View(mpg_arrange1)
```

Then, we will add more two column names —** **`cty`

and `hwy`

in the arguments.

```
mpg_arrange2 <- mpg %>% arrange(displ, cty, hwy)
View(mpg_arrange2)
```

We can see the second (`cty`

) and the third (`hwy`

) columns are breaking the ties in the values of the first (`displ`

) and second (`cty`

) columns respectively.

To order the observations in descending order, we’ll use the `desc()`

function.

```
mpg_arrange3 <- mpg %>% arrange(desc(displ))
View(mpg_arrange3)
```

If there were any missing values, they would be sorted at the end.

### 2.** **Select()

Select variables by name.We will use the same mpg data set here.

```
?mpg
data(mpg)
View(mpg)
```

Now, we will select three columns —`displ`

, `cty`

and `hwy`

to a new data frame.

```
mpg_select1 <- mpg %>% select(displ, cty, hwy)
View(mpg_select1)
```

If we want to select all columns from `displ`

** **to** **`hwy`

, we can write below:

```
mpg_select2 <- mpg %>% select(displ : hwy)
View(mpg_select2)
```

### 3.** **Filter()

Filter observations by conditions. For this we will use the diamonds data set and see how to select observations based on conditions.

```
?diamonds
data(diamonds)
View(diamonds)
```

We can check the summary of the column’s values.

```
> summary(diamonds$carat)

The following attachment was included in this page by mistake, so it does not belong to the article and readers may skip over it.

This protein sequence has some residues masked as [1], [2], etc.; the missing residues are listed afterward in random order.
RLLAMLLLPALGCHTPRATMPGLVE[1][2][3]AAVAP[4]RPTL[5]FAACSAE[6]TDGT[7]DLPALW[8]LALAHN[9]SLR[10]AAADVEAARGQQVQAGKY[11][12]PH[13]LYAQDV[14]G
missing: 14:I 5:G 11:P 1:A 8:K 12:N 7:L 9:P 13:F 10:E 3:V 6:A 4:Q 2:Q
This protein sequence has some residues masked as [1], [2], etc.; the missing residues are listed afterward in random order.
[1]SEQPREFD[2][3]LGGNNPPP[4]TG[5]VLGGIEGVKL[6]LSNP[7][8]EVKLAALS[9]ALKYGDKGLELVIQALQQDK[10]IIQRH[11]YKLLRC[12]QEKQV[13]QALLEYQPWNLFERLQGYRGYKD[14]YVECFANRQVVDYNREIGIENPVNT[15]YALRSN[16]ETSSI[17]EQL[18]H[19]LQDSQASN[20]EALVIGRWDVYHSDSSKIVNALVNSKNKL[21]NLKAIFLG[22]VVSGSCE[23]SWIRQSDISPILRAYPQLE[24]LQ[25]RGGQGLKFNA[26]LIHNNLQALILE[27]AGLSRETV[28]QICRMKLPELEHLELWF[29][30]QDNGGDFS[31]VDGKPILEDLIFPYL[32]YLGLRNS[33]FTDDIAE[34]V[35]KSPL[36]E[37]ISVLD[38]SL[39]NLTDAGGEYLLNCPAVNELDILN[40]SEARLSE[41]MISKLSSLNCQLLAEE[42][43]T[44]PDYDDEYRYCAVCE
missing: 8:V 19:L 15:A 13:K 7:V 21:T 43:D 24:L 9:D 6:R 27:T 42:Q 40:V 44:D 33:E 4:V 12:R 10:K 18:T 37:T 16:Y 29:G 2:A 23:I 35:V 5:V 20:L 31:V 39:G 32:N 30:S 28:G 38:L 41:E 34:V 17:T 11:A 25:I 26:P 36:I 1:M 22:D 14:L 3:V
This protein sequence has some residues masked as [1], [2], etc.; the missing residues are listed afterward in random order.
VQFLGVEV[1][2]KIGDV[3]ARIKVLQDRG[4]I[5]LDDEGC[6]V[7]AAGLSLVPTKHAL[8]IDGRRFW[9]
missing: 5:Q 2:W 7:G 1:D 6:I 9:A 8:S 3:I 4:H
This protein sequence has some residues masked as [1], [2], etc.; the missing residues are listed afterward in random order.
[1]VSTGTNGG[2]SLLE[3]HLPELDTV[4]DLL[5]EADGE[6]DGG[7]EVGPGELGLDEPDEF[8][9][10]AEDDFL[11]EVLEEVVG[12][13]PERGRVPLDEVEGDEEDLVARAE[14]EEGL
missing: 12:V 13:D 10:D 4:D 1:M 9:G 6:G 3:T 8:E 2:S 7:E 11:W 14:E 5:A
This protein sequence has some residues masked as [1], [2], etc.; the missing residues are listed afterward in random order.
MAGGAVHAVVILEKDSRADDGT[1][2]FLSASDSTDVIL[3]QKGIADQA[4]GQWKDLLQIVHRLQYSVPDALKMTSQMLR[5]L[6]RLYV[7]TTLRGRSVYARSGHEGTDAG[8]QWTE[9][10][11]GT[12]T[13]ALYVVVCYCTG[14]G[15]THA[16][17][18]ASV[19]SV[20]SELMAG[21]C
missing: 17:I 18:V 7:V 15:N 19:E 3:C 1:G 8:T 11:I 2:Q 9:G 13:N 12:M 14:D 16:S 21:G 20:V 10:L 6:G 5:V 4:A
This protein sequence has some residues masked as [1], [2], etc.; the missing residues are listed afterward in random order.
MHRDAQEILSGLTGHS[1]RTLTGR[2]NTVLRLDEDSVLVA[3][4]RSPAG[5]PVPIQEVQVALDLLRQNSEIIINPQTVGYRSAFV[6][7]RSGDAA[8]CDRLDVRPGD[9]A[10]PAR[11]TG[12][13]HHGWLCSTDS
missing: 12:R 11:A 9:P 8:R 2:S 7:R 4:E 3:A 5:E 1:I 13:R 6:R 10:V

Min. 1st Qu. Median Mean 3rd Qu. Max.
0.2000 0.4000 0.7000 0.7979 1.0400 5.0100
> summary(diamonds$price)
Min. 1st Qu. Median Mean 3rd Qu. Max.
326 950 2401 3933 5324 18823
> table(diamonds$cut)
Fair Good Very Good Premium Ideal
1610 4906 12082 13791 21551
```

Let’s filter only the ideal cut diamonds.

```
diamonds_filter1 <- diamonds %>% filter(cut == 'Ideal')
View(diamonds_filter1)
```

Now, let’s filter ideal and premium cut diamonds.

```
diamonds_filter2 <- diamonds %>%
filter(cut == c('Ideal', 'Premium'))
View(diamonds_filter2)
```

This is how we will filter diamonds with a price greater than 2500.

```
diamonds_filter3 <- diamonds %>% filter(price > 2500)
View(diamonds_filter3)
```

Now, we will apply our filter in three columns: Ideal cut, 0.54 carat diamonds and price equal to 1266**.**

```
diamonds_filter4 <- diamonds %>%
filter(cut == 'Ideal', carat == 0.54, price == 1266)
View(diamonds_filter4)
```

Let’s see a more complex filtering criteria:** **Ideal cut, between 0.4 and (

`&`

) 1.0 carat with price less than 580 or (`|`

) greater than 10000*.*

**Appropriate logical operators will be used to express these conditions:**